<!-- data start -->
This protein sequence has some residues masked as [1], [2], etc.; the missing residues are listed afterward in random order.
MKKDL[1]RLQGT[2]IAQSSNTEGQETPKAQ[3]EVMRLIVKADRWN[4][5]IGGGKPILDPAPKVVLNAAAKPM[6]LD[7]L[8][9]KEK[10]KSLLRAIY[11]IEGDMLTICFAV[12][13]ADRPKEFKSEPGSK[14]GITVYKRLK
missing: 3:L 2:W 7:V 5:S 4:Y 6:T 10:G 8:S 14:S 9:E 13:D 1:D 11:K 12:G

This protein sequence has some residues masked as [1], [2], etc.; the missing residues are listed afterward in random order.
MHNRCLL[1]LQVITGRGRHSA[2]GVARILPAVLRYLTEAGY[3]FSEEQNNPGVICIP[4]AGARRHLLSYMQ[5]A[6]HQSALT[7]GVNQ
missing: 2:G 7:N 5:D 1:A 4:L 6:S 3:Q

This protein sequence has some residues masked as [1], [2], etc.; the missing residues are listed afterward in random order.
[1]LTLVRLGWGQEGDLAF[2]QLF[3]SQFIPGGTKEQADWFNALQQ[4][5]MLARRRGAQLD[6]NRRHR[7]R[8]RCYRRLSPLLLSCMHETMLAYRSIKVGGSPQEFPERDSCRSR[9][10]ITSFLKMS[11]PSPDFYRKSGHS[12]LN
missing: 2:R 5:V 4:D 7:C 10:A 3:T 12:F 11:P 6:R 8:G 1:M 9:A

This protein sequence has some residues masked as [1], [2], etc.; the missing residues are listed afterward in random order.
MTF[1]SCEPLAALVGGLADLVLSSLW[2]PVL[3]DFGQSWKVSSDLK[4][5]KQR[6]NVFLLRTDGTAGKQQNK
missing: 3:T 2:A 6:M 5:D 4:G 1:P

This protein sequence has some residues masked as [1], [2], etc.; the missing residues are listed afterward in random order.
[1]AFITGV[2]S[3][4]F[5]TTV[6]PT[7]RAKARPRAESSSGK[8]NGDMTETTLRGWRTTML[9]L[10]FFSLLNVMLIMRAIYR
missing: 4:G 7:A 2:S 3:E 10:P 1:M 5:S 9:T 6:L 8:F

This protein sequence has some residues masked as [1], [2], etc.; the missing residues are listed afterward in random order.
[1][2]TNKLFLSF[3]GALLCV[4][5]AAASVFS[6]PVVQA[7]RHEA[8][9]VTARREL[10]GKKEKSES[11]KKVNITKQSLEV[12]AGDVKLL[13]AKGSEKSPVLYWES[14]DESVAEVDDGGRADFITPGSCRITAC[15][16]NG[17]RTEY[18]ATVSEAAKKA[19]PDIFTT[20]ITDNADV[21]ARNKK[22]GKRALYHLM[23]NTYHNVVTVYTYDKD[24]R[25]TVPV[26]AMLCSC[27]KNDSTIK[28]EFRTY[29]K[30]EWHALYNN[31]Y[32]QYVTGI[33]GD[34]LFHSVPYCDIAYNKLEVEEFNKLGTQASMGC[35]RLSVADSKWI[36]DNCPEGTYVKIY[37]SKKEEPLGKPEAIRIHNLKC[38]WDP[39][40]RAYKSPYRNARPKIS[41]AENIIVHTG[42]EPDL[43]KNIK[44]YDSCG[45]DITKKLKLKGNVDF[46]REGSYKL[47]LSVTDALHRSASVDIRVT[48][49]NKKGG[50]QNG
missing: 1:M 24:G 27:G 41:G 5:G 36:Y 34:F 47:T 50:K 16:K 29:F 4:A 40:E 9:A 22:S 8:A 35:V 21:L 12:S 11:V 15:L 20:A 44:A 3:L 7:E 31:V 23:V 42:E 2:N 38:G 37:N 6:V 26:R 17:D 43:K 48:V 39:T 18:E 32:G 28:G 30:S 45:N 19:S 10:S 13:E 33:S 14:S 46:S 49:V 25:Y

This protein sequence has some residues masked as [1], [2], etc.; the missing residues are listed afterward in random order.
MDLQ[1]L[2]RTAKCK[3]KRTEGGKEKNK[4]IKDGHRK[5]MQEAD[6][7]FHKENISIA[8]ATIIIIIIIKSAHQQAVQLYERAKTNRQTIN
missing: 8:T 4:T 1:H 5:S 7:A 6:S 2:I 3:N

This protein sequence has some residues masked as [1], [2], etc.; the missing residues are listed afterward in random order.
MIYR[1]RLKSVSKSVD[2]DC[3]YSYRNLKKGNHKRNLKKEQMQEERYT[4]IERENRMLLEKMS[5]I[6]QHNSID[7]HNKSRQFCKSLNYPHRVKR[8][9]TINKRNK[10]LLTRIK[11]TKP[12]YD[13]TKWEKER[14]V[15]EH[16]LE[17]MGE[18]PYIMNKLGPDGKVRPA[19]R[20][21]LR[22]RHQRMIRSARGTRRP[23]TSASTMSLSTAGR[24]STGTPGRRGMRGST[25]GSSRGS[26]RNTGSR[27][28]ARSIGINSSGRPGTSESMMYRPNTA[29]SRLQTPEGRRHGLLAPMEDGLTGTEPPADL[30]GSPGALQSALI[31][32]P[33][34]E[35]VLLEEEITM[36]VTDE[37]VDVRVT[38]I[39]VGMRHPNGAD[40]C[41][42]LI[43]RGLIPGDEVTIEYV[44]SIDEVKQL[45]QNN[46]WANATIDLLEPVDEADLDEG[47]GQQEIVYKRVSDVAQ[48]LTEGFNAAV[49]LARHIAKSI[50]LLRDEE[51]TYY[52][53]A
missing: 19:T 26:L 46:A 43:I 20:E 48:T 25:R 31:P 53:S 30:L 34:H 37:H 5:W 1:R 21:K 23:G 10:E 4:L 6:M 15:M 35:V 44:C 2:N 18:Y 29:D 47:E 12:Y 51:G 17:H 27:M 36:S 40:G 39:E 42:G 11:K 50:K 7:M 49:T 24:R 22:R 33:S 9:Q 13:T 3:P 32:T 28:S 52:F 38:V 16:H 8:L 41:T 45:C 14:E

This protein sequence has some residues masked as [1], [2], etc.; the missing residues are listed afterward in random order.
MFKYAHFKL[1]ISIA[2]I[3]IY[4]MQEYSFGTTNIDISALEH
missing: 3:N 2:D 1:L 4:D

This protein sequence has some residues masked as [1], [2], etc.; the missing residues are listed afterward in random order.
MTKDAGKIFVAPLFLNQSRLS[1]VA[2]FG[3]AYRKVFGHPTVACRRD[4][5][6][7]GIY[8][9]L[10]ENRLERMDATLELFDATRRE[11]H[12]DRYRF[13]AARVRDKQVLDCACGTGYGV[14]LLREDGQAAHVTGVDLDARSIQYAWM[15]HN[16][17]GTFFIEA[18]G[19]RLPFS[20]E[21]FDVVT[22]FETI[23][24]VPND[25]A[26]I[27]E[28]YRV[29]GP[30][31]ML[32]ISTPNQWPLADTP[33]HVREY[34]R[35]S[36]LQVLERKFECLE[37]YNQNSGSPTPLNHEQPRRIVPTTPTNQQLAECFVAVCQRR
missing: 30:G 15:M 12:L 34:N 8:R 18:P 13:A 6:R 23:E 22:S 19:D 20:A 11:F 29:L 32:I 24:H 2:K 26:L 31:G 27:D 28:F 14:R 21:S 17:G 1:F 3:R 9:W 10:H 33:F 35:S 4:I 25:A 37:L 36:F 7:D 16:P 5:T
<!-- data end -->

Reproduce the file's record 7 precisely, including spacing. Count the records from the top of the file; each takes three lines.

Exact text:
This protein sequence has some residues masked as [1], [2], etc.; the missing residues are listed afterward in random order.
MDLQ[1]L[2]RTAKCK[3]KRTEGGKEKNK[4]IKDGHRK[5]MQEAD[6][7]FHKENISIA[8]ATIIIIIIIKSAHQQAVQLYERAKTNRQTIN
missing: 8:T 4:T 1:H 5:S 7:A 6:S 2:I 3:N